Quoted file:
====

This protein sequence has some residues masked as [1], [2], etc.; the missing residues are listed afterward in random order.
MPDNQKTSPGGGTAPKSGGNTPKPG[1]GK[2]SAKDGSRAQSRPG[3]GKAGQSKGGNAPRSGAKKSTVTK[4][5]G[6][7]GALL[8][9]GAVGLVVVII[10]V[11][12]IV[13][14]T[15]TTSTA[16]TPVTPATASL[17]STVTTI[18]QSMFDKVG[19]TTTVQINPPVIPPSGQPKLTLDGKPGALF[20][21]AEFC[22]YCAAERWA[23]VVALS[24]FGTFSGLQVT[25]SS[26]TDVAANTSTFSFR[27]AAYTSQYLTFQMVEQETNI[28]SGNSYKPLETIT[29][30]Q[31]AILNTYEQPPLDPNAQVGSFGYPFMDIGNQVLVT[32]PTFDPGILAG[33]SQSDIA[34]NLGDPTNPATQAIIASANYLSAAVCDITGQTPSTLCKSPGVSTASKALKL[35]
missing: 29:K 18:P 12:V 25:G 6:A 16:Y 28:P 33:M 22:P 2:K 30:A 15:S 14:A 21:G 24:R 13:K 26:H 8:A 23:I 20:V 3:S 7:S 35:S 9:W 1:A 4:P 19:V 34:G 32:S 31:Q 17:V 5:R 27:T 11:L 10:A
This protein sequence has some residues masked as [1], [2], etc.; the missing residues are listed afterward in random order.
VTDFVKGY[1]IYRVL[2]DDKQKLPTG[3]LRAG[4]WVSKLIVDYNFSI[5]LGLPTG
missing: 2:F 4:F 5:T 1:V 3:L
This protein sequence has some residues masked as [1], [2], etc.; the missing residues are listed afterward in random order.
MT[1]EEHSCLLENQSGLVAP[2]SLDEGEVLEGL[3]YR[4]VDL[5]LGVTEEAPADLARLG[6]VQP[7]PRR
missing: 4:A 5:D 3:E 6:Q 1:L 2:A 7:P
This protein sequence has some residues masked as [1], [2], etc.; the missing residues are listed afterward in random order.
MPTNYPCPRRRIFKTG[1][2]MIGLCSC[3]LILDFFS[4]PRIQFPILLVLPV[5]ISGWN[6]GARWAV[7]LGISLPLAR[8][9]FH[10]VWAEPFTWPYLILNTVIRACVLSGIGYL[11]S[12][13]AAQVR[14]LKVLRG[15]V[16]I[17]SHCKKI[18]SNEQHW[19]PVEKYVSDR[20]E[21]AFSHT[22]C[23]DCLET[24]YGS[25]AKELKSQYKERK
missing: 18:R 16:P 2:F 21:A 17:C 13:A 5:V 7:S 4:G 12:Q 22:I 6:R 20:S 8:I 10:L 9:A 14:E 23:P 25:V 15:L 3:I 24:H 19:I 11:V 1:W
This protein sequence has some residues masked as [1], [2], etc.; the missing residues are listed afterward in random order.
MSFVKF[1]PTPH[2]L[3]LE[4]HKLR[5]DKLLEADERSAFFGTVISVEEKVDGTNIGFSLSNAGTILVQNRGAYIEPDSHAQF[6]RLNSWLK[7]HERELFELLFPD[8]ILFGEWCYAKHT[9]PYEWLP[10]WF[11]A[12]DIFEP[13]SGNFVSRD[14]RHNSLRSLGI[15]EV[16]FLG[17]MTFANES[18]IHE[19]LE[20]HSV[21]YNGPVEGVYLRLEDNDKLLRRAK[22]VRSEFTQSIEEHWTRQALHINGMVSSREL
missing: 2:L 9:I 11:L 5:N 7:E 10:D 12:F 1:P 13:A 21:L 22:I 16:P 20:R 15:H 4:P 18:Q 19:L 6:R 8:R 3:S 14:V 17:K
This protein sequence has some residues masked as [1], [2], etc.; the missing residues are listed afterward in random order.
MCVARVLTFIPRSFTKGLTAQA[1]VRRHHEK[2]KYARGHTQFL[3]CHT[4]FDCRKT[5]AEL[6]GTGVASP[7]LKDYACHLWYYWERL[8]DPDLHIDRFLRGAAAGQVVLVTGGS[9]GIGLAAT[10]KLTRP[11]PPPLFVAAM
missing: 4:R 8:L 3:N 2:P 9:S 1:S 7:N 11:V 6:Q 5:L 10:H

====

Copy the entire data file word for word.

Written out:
This protein sequence has some residues masked as [1], [2], etc.; the missing residues are listed afterward in random order.
MPDNQKTSPGGGTAPKSGGNTPKPG[1]GK[2]SAKDGSRAQSRPG[3]GKAGQSKGGNAPRSGAKKSTVTK[4][5]G[6][7]GALL[8][9]GAVGLVVVII[10]V[11][12]IV[13][14]T[15]TTSTA[16]TPVTPATASL[17]STVTTI[18]QSMFDKVG[19]TTTVQINPPVIPPSGQPKLTLDGKPGALF[20][21]AEFC[22]YCAAERWA[23]VVALS[24]FGTFSGLQVT[25]SS[26]TDVAANTSTFSFR[27]AAYTSQYLTFQMVEQETNI[28]SGNSYKPLETIT[29][30]Q[31]AILNTYEQPPLDPNAQVGSFGYPFMDIGNQVLVT[32]PTFDPGILAG[33]SQSDIA[34]NLGDPTNPATQAIIASANYLSAAVCDITGQTPSTLCKSPGVSTASKALKL[35]
missing: 29:K 18:P 12:V 25:G 6:A 16:Y 28:P 33:M 22:P 2:K 30:A 15:S 14:A 21:G 24:R 13:K 26:H 8:A 23:I 20:V 3:S 7:S 35:S 9:W 1:A 4:P 19:V 34:G 32:S 31:Q 17:V 5:R 27:T 11:L 10:A
This protein sequence has some residues masked as [1], [2], etc.; the missing residues are listed afterward in random order.
VTDFVKGY[1]IYRVL[2]DDKQKLPTG[3]LRAG[4]WVSKLIVDYNFSI[5]LGLPTG
missing: 2:F 4:F 5:T 1:V 3:L
This protein sequence has some residues masked as [1], [2], etc.; the missing residues are listed afterward in random order.
MT[1]EEHSCLLENQSGLVAP[2]SLDEGEVLEGL[3]YR[4]VDL[5]LGVTEEAPADLARLG[6]VQP[7]PRR
missing: 4:A 5:D 3:E 6:Q 1:L 2:A 7:P
This protein sequence has some residues masked as [1], [2], etc.; the missing residues are listed afterward in random order.
MPTNYPCPRRRIFKTG[1][2]MIGLCSC[3]LILDFFS[4]PRIQFPILLVLPV[5]ISGWN[6]GARWAV[7]LGISLPLAR[8][9]FH[10]VWAEPFTWPYLILNTVIRACVLSGIGYL[11]S[12][13]AAQVR[14]LKVLRG[15]V[16]I[17]SHCKKI[18]SNEQHW[19]PVEKYVSDR[20]E[21]AFSHT[22]C[23]DCLET[24]YGS[25]AKELKSQYKERK
missing: 18:R 16:P 2:F 21:A 17:C 13:A 5:V 7:S 4:G 12:Q 22:I 6:R 20:S 8:I 10:L 9:A 14:E 23:P 25:V 15:L 3:I 24:H 19:I 11:V 1:W
This protein sequence has some residues masked as [1], [2], etc.; the missing residues are listed afterward in random order.
MSFVKF[1]PTPH[2]L[3]LE[4]HKLR[5]DKLLEADERSAFFGTVISVEEKVDGTNIGFSLSNAGTILVQNRGAYIEPDSHAQF[6]RLNSWLK[7]HERELFELLFPD[8]ILFGEWCYAKHT[9]PYEWLP[10]WF[11]A[12]DIFEP[13]SGNFVSRD[14]RHNSLRSLGI[15]EV[16]FLG[17]MTFANES[18]IHE[19]LE[20]HSV[21]YNGPVEGVYLRLEDNDKLLRRAK[22]VRSEFTQSIEEHWTRQALHINGMVSSREL
missing: 2:L 9:I 11:L 5:N 7:E 10:D 12:F 1:P 13:A 21:L 22:I 16:P 20:R 15:H 4:P 18:Q 19:L 6:R 8:R 3:S 14:V 17:K
This protein sequence has some residues masked as [1], [2], etc.; the missing residues are listed afterward in random order.
MCVARVLTFIPRSFTKGLTAQA[1]VRRHHEK[2]KYARGHTQFL[3]CHT[4]FDCRKT[5]AEL[6]GTGVASP[7]LKDYACHLWYYWERL[8]DPDLHIDRFLRGAAAGQVVLVTGGS[9]GIGLAAT[10]KLTRP[11]PPPLFVAAM
missing: 4:R 8:L 3:N 2:P 9:S 1:S 7:N 11:V 6:Q 5:L 10:H